From Conversations with Casey:

Louis James, Casey Research Editor: So, what's on your mind this week, Doug? I understand you've had a "guru moment"…

Doug: Well, it's nothing but a gut feeling, but I think the stock market is riding for a big fall this year.

Everyone was afraid the world was going to come to an end a year ago, and it almost did. But governments all around the world stepped in and printed up trillions of their various currency units - it's not just the United States. And still, retail price inflation hasn't blossomed. It seems that governments are bent on keeping asset prices up to avert panic. They focus on controlling perception instead of fixing the problem. It stems from an economic version of the theory that all we need to fear is fear itself. As long as we have the right psychology, everything is going to be okay - total nonsense.

... It's the Wile E. Coyote theory of economics. As long as you never look down after running off a cliff chasing the roadrunner, you can keep treading air. Unfortunately, although the power of positive thinking may help in many ways, it's of zero use if you continue living above your means and making stupid decisions.

... My thinking about the stock market is this: corporations have done as "well" as they have mainly by cutting expenses. Laying people off, that sort of thing. So the bottom lines have not fallen as far as we might expect - but the top line has been hit. Revenues are falling for corporations across the board.

... The world's financial system has to adjust to a new reality, one with lower levels of consumption and differing types of production. The legions of unemployed are not going to go back to work anytime soon, at least not doing anything like what they were doing before the bubble burst. The economy is going to continue deleveraging. There's going to be less debt to allow the purchase of all this stuff people have been buying, resulting in lower corporate earnings. So it's hard to see revenues doing anything but continue to spiral downwards for years to come.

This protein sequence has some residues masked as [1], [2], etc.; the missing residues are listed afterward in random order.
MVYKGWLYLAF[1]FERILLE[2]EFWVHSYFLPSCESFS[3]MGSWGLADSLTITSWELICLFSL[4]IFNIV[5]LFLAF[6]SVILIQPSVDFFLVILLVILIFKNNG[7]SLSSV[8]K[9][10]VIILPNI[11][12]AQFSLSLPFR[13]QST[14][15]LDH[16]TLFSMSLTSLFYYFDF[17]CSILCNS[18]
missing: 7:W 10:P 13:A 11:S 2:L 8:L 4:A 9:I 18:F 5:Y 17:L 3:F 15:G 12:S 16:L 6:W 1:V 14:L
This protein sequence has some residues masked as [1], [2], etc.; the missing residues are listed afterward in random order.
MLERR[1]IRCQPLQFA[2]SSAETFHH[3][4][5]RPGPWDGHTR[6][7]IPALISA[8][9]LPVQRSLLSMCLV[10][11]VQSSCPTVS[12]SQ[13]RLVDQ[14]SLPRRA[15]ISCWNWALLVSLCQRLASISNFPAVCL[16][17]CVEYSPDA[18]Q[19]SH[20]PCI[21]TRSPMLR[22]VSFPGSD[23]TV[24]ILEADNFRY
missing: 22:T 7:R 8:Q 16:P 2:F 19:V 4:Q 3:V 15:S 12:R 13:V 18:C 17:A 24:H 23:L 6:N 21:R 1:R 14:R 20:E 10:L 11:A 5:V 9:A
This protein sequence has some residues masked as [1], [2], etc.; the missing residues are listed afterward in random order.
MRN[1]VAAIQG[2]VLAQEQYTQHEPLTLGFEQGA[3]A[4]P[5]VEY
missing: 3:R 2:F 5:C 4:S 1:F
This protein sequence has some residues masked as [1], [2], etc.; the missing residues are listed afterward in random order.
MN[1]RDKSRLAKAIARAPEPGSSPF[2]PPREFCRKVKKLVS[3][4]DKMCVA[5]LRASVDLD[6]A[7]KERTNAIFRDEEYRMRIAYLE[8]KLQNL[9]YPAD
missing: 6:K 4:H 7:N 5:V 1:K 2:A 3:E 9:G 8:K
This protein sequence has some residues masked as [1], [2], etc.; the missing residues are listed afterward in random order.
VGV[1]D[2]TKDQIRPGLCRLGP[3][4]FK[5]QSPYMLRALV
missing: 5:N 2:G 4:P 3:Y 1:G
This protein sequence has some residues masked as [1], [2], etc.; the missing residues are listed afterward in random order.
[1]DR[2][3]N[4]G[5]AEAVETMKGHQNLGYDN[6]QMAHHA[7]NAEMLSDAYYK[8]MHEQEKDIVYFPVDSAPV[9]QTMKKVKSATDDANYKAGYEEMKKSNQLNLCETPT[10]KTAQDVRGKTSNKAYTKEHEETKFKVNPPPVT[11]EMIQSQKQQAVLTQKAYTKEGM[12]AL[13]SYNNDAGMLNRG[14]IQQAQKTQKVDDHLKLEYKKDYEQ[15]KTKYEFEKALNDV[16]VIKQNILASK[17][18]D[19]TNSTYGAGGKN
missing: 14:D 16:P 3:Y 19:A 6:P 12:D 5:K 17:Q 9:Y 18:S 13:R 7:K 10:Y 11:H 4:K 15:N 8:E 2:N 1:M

... I've been bearish on general equities for years, based on fundamentals. Whether they go up is no longer a reflection of prosperity - it's a reflection of how much money the government creates and where it goes. But I am feeling particularly strongly bearish on Wall Street right now. That's my gut. The social mood of the country is going to turn ugly and gloomy; people won't want to call their brokers and "get into the market."

The Greater Depression is going to be really serious. I can't see buying stocks until dividend yields are in the 6-12% range. And people have forgotten the market even exists. Anyway, Baby Boomers, who own most stocks directly and indirectly, are going to be selling them to support themselves in retirement.

L: This doesn't sound like a guru moment - a flash of the famous Casey inspiration. This sounds more like a well-reasoned argument to me.

Doug: Well, when you get a really strong gut feeling, it's usually because you intuit many things that are out there, subconsciously if not analytically. Look, dividends are dropping across the board. Top line earnings are dropping. Where net earnings have been maintained, it's been by expense cutting.

... As the government takes over more and more of the economy, they'll mismanage that activity, as they always - necessarily - do. Why do I say necessarily? Because they do things that are politically productive for them, not economically productive for society. That's going to hurt productivity and profitability, misallocating and even destroying capital wherever they stick their noses. And, today, that's absolutely everywhere.

Taxes, of course, will go way up. That's going to give individuals less money to buy stocks. Corporations will have less money left over to reinvest or pay dividends with. All the draconian new rules they're enacting in response to the crisis will only serve to inhibit entrepreneurial activity and investment. It will encourage speculation (see our conversation on speculation).

The real estate market has not, by any means, bottomed yet. What's going to happen in the commercial and office real estate markets is just starting, and the housing market is still going to get worse.

All of this is very bearish for the stock market.

source HERE

Posted by Mr Thx Friday, January 15, 2010


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